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postgraduate thesis: Assessing shallow marine biodiversity patterns and climate change using micropaleontological records

TitleAssessing shallow marine biodiversity patterns and climate change using micropaleontological records
Authors
Advisors
Advisor(s):Yasuhara, M
Issue Date2017
PublisherThe University of Hong Kong (Pokfulam, Hong Kong)
Citation
Chiu, W. [趙穎彤]. (2017). Assessing shallow marine biodiversity patterns and climate change using micropaleontological records. (Thesis). University of Hong Kong, Pokfulam, Hong Kong SAR.
AbstractShallow marine biodiversity patterns are governed by complicated combinations of environmental factors, yet our understanding on the controlling mechanisms remains limited. In this thesis, microfossils were used as model systems to look for the controlling factors on biodiversity patterns in a submarine cave in Okinawa and Western North Atlantic Ocean’s continental shelf. For the submarine cave study, the ostracods’ faunal compositions and species diversity were examined from two sediment cores obtained from the Daidokutsu Cave in Okinawa. Together with the results from foraminiferans and bivalves, the study showed gradual reduction of connectivity with the external environment of the cave in the past 7000 years. Also, a cave endemic genus Tabukicypris was discovered from the Daidokutsu Cave, which illustrated a progressive increase in abundance up the sediment cores. Its morphological characteristics were believed to be adaptations to the cave environment, and thus, the rise in abundance further suggested the cave environment had been changing. Even though the sedimentation in the cave is continuous and sheltered from external wave actions, the semi-isolated cave ecosystem is not immune to rapid climate change. It was found that the variability of ostracod species diversity was, in some ways, similar to the intensified East Asian Winter Monsoon variability. Regarding the large-scale biodiversity pattern in the western North Atlantic, modern ostracod biodiversity was analyzed from 229 sites along the east coast of North America. A negative diversity gradient from the tropics to the Arctic was observed. Our regression models and model-averaging results of the latitudinal diversity patterns showed that bottom water temperature is a significant controlling factor of ostracod diversity, whereas bottom salinity, bottom pH, bottom dissolved oxygen and primary productivity may not be. Since water temperature is found to be an important controlling factor for modern benthic large-scale biodiversity patterns, the modern pattern was further compared with the latitudinal diversity pattern from past interglacial period in the Pliocene. It was found that the Pliocene latitudinal diversity gradient was different from present. The rise in water temperature, in particular for the mid-latitudes to the North Pole, was also found to be a possible explanation for the differences in latitudinal diversity patterns. The overall results demonstrate that environmental changes, especially climate change, could change spatio-temporal biodiversity and faunal compositional patterns. Ostracods were proven to be excellent proxies to detect ecosystem responses to past environmental changes and modern environmental conditions, and they can be further used for other ecological and geological studies.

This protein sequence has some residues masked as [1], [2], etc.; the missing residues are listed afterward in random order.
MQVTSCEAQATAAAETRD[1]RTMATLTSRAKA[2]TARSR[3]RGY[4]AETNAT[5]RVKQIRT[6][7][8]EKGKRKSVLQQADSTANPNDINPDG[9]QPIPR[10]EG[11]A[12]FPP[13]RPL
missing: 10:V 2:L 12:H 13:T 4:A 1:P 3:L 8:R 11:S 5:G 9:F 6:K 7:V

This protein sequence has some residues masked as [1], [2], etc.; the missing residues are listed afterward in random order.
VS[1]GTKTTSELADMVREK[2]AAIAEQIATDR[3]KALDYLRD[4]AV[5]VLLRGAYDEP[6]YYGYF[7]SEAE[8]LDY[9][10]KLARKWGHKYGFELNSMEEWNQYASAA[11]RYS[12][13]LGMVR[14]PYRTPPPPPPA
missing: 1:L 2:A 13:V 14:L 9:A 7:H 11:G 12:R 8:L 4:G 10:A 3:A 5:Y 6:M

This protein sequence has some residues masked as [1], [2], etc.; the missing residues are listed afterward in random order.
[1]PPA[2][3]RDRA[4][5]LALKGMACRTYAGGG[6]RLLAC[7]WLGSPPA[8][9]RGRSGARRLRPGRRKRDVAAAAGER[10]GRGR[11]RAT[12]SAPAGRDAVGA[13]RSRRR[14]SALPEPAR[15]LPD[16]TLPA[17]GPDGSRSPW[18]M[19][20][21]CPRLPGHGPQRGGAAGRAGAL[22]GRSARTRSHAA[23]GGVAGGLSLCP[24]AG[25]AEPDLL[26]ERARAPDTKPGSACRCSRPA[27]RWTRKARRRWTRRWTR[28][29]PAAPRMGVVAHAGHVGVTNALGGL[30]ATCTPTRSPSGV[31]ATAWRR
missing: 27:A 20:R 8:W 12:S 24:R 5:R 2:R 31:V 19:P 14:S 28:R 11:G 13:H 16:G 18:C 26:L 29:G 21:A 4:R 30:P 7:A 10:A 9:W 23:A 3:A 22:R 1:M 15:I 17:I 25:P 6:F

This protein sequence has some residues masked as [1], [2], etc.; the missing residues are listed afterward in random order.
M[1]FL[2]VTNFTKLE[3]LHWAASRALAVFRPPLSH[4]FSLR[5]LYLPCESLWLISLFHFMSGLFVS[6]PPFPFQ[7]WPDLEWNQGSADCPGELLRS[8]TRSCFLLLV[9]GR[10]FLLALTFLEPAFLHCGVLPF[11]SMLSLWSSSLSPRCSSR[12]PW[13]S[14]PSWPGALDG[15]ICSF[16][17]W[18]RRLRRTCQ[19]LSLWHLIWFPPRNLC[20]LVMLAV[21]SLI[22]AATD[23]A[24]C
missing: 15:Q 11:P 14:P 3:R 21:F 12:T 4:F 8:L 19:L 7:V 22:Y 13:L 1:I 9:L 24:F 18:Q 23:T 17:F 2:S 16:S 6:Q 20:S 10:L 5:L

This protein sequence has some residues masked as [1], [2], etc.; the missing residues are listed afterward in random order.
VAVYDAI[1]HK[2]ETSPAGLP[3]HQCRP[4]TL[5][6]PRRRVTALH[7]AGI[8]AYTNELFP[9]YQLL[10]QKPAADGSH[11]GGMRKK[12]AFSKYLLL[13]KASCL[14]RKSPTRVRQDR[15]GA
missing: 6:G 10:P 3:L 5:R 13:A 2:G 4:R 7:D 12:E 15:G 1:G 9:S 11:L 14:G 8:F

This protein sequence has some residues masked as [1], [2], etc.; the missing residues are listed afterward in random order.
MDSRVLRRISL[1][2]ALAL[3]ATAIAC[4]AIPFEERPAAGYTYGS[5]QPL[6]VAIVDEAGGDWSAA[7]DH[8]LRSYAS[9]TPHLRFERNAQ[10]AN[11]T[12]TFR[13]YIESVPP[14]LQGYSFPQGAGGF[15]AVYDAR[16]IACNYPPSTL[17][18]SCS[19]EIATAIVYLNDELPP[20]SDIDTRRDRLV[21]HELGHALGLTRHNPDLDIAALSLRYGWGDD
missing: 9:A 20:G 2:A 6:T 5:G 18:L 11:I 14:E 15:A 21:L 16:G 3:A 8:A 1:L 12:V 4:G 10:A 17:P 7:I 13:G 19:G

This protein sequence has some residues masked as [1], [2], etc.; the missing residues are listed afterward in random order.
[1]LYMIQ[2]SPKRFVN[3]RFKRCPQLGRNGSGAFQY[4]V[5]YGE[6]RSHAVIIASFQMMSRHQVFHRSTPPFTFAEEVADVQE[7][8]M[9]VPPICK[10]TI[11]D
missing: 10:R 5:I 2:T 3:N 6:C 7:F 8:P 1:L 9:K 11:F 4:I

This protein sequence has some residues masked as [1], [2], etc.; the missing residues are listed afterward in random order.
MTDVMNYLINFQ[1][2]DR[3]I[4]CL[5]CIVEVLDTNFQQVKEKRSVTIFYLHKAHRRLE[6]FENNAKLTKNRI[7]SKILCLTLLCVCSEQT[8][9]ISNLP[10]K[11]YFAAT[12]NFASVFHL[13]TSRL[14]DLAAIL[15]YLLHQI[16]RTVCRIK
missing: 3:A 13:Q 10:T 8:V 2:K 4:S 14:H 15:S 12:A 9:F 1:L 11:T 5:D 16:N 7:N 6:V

DegreeDoctor of Philosophy
SubjectClimatic changes
Marine biodiversity
Dept/ProgramBiological Sciences
Persistent Identifierhttp://hdl.handle.net/10722/261578

 

DC FieldValueLanguage
dc.contributor.advisorYasuhara, M-
dc.contributor.authorChiu, Wing-tung-
dc.contributor.author趙穎彤-
dc.date.accessioned2018-09-22T05:33:47Z-
dc.date.available2018-09-22T05:33:47Z-
dc.date.issued2017-